CIMRM Supplement - Tauroctony. Caesarea, Israel.
See also Caesarea Mithraeum.
This artifact was found in the third century debris in the Caesarea Mithraeum. It is a small circular medallion on which was depicted in bas relief, Mithra slaying the bull, a tauroctony. This medallion, carved of white crystalline marble is .075 m. in diameter and .01 m. in thickness. On its reverse a finished bevel reduces the reverse diameter to .065 m. while the reverse surface was left with a rough comb dressing. The obverse of the medallion is divided horizontally into two register the upper of which is twice the size of the lower and feature the tauroctone. The lower of the two register depict three scenes from the life of Mithra. Mithra and associated figures in the upper register have been cut in much higher relief than the figure found in the smaller scene in the lower panels.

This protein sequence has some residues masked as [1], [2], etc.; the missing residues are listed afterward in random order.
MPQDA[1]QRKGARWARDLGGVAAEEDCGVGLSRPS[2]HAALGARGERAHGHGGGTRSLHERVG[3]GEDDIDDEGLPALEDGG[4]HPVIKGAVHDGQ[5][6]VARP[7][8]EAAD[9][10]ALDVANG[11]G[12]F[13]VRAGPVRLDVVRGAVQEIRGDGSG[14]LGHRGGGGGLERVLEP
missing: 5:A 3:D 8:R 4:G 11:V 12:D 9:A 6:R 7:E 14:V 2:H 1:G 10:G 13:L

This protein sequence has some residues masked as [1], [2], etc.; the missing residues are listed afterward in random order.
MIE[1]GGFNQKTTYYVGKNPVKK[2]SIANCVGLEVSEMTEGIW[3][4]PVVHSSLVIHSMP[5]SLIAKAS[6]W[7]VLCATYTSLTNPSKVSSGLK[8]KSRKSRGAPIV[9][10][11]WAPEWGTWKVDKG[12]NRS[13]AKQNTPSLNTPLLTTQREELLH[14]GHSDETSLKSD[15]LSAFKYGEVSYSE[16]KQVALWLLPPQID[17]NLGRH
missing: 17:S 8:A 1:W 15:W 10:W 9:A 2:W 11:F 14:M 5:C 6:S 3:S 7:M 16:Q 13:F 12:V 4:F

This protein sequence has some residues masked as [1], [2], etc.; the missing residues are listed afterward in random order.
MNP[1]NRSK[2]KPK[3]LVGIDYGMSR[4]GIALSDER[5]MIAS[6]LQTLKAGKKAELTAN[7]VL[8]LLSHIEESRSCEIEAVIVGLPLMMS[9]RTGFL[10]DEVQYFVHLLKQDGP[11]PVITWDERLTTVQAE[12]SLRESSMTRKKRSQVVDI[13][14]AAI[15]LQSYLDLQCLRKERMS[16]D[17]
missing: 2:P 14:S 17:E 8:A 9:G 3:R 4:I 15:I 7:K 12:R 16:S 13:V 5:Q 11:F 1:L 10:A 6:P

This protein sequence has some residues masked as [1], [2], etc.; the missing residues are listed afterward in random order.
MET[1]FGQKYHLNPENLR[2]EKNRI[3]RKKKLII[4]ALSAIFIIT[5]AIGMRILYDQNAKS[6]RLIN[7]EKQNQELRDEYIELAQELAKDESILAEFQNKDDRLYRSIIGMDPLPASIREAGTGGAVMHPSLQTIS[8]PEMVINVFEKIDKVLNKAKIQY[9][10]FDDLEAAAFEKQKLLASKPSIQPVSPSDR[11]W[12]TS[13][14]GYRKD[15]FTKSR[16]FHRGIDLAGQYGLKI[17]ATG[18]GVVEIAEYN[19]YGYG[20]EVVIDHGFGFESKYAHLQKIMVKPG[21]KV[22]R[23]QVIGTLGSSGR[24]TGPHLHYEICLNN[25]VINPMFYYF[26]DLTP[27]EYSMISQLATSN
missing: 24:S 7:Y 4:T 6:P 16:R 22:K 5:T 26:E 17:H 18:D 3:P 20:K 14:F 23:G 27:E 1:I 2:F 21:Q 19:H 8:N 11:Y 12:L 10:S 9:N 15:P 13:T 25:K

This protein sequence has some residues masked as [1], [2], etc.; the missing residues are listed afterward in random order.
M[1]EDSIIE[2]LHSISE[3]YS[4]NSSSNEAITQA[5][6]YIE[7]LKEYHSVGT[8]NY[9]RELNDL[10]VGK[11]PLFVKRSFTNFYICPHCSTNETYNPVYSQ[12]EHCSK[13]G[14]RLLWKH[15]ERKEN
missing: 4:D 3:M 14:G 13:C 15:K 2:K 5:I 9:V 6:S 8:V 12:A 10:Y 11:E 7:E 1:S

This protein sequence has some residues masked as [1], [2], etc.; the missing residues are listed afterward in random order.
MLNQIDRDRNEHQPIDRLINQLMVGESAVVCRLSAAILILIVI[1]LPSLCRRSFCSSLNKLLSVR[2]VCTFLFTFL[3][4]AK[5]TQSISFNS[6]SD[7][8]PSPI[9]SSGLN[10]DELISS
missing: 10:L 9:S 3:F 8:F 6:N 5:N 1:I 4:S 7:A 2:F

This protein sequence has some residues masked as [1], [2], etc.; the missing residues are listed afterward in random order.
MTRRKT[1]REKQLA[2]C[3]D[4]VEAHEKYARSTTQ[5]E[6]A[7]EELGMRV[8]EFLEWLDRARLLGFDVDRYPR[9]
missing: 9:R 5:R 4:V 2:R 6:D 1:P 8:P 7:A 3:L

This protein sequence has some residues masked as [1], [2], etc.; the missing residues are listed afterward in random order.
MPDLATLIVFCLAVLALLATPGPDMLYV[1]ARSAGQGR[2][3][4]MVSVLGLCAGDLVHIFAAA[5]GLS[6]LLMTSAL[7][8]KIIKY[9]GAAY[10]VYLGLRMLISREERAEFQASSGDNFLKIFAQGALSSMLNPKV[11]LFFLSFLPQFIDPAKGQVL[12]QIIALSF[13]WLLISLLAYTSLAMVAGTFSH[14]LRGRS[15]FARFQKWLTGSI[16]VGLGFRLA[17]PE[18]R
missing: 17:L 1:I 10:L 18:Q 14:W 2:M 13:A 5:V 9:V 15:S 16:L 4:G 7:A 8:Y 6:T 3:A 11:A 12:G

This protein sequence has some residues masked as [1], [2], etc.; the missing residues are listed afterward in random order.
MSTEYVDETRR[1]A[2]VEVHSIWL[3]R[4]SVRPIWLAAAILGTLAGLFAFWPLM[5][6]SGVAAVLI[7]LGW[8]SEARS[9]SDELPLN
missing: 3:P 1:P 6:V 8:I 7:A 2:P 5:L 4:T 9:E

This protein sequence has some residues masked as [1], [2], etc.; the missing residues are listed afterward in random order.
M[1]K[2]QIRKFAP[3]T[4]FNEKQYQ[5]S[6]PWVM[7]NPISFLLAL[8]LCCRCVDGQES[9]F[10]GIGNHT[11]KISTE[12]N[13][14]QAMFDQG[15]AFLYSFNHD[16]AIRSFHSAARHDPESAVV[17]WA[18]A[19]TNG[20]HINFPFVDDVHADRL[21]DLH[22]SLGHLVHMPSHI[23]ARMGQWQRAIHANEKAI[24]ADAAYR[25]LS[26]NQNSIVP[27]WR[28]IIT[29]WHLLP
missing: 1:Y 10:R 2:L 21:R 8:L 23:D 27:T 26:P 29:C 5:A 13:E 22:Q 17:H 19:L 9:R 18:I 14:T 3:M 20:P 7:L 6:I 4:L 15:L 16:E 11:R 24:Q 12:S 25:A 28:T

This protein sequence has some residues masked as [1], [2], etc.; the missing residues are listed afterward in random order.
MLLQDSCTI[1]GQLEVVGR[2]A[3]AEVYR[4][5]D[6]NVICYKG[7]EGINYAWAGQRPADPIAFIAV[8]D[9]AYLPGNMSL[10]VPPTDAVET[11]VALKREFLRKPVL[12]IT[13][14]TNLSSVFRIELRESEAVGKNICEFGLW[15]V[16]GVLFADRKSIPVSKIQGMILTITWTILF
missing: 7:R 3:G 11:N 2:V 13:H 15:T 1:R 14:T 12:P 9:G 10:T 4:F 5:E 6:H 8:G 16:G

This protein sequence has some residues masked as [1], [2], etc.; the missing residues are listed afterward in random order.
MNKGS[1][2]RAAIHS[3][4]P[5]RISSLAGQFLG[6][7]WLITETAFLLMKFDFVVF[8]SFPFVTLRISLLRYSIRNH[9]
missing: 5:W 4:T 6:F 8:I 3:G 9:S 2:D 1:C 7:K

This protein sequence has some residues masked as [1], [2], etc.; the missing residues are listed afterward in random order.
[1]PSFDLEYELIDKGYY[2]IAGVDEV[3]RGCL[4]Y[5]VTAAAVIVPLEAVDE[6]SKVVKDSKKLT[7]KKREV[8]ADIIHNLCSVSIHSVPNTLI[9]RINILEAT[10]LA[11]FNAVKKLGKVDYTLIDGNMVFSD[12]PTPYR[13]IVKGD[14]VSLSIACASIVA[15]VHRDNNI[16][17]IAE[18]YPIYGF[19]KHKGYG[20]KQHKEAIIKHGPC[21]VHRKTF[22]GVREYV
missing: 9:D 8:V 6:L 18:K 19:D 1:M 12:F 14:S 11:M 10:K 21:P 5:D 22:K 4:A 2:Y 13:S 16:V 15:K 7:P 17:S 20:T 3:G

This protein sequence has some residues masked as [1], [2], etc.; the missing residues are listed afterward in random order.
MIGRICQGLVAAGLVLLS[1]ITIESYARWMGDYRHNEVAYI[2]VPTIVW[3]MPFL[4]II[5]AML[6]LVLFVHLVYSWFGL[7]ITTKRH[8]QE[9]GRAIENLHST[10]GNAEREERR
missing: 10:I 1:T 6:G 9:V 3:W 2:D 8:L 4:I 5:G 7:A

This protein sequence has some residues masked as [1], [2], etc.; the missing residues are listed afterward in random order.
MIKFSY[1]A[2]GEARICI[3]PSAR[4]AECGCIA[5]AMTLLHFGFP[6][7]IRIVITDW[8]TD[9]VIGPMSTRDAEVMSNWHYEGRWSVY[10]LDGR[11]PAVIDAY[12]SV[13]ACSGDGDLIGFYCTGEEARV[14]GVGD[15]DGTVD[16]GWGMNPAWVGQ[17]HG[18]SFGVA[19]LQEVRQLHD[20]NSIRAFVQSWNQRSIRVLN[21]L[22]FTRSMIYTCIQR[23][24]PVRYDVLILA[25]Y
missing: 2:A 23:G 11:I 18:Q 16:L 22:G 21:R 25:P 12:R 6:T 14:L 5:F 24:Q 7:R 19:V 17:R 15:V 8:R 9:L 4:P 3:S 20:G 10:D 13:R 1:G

In the crease of the folds of Mithra's cloak, where it drapes over his left shoulder and falls between the head of the bull and Mithra's right arm, there are trace of red color.
Two featureless busts appear at top right and left; Luna and Sol. Cautes stands at the right; Cautopates at the left.
In the left panel of the lower register, Sol kneels before Mithras. In the middle panel Sol (l.) and Mithras in a phrygian cap (r.) are at a table. On the right Mithras rides the bull, holding onto its horns, to the r. towards a recumbent figure with upraised arm, presumably Oceanus or Saturn.
Robert J. Bull, The Mithraeum at Caesarea Maritima, in: Études Mithraiques, p.75-89.